We got a phone call that Getty was back up in the PICU and that we could come to see her. I just assumed the surgeon would come in to talk to us, so when we got the call we hightailed it back up to her room. They had already extubated to bipap by the time we got there. Her body was covered in the yellow iodine, she was a little bloated, and she was absolutely beautiful. What an absolute champ.
She took to the bipap very quickly as we watched all of her vitals slowly come to normal. She was still under anesthesia but was starting to move her limbs. We had a chance to quickly talk to the doctors and they seemed to agree that the surgery was a success and that there were no complication.
Mark and I assessed her body as we walked forward to her. We kissed her forehead many times and whispered in her ear to tell her we were here. What an incredible feeling to know that Getty was back with us. We were reunited as a family once more. It was a very overwhelming feeling. The anxiety was no more and it was replaced with a warm feeling of comfort. Our baby was back, and now we can continue to love her and snuggle her and continue our lives together.
She slept very well while on bipap, so good in fact that the doctors were thinking of taking her off. We weren’t comfortable with that. We felt Getty should stay on it for the remainder of the night to see how she does after a good rest.
Around 8am, the RT came in. She took the bipap off and just assessed her. Getty fussed just a little bit at first and then seemed to be fine. We watched her vitals. They took a blood test to really see how were oxygen levels were, and everything came back good.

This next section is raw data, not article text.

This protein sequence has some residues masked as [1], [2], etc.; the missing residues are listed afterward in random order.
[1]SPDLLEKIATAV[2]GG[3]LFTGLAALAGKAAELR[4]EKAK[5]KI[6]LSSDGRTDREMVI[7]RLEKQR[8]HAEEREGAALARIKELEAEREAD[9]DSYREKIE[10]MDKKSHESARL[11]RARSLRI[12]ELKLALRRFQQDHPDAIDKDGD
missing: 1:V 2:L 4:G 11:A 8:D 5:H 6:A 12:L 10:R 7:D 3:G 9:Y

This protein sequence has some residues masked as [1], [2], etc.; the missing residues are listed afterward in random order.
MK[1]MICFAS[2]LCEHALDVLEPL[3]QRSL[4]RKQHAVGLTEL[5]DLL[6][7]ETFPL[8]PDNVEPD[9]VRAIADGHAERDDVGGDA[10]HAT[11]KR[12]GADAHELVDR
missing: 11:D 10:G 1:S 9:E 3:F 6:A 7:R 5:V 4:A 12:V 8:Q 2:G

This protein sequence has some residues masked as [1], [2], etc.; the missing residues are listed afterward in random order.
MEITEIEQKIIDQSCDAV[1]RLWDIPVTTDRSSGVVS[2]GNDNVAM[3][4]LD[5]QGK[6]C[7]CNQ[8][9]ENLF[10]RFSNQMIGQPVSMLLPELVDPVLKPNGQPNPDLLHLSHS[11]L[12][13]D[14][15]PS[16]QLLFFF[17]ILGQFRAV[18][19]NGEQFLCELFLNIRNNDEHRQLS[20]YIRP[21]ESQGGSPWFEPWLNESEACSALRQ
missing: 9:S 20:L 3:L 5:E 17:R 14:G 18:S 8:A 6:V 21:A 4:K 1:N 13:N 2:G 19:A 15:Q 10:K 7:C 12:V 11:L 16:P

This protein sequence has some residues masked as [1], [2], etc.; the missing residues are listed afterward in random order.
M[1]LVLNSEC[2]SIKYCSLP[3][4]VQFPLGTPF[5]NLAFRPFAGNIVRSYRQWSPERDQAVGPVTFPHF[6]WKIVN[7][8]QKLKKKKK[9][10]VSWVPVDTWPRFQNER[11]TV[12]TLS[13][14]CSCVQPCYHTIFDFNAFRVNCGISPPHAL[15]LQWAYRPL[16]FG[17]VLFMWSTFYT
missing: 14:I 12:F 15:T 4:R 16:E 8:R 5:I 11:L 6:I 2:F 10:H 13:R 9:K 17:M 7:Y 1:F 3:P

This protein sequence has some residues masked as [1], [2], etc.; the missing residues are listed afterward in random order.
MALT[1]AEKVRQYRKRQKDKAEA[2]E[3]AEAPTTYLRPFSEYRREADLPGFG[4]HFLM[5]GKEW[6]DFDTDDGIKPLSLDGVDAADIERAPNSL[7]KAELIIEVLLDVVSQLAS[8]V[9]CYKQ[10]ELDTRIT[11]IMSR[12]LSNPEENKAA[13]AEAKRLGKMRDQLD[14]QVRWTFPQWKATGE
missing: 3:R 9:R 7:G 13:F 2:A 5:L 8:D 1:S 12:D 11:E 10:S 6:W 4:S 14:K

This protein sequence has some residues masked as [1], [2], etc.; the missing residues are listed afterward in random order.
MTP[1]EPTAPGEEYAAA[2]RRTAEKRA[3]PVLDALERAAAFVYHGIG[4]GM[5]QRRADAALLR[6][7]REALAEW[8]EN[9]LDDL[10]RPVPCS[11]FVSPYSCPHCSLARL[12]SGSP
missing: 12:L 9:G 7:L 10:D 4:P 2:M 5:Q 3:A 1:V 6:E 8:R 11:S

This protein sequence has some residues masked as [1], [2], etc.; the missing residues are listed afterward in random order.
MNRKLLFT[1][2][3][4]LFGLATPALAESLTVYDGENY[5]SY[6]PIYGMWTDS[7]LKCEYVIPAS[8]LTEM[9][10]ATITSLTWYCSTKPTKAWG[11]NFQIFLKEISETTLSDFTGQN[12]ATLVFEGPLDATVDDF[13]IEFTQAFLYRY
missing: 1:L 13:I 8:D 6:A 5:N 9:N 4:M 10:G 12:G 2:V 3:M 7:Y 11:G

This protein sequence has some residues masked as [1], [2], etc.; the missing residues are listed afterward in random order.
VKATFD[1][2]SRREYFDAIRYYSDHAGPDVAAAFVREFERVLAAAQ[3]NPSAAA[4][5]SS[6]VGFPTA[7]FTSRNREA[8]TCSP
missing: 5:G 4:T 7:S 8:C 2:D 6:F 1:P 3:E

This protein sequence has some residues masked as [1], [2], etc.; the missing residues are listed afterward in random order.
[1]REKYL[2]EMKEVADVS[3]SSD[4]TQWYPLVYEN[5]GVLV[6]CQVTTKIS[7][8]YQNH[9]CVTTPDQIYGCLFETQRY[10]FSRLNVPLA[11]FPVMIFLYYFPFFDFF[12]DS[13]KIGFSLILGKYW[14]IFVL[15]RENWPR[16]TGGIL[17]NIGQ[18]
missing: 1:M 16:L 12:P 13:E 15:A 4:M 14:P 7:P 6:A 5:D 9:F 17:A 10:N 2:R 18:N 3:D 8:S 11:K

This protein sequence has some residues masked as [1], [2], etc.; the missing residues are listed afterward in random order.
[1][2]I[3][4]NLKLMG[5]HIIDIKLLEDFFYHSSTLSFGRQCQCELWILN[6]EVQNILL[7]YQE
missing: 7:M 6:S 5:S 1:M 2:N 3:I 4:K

The moment she woke up this morning, she greeted everyone with a huge smile. I think she knew she had been gone for a bit and she missed out on some good mommy and daddy time. It was clear she missed her grammy. Boy did she need some of her lovin’.
Today was an incredible day. We literally just spent the day talking to her, kissing her, and really catching up. She was in good spirits all day except when she needed a nap and needed some pain medication.
Getty continues to teach Mark and I everyday. Had I been listening to her throughout these last few days, I would have known that things were going to be okay. She had been telling us that since we got here. Every smile, giggle, and her carefree disposition was her way of telling us that there was no reason to freak out. Did I listen? Um……no. But I have definitely learned that she will dictate how our journey will go. Our ears are open to our little owl.
Through this surgical procedure, Mark and I were granted the time we were hoping for… More time to create more incredible memories with the most incredible little girl you could every meet. We are so proud of her and she is so brave to have done this with so much grace and confidence. We are in awe.
If the plan remains the same, we will be going home on Friday. We are really looking forward to just being together and reconnecting under our own roof. We are looking forward to hugging her and cuddling with her.
While we were in the meditation room waiting, Mark and I were constantly reading everyone’s comments on Getty’s blog and on Facebook. I know I can speak for Mark and say that every comment literally kept us intact. As we would read one, another one would come up and we would be comforted in the notion that there were people thinking about our girl and hoping for the best.
We thank you all for taking a moment out of your day to extend a kind word and supportive hand.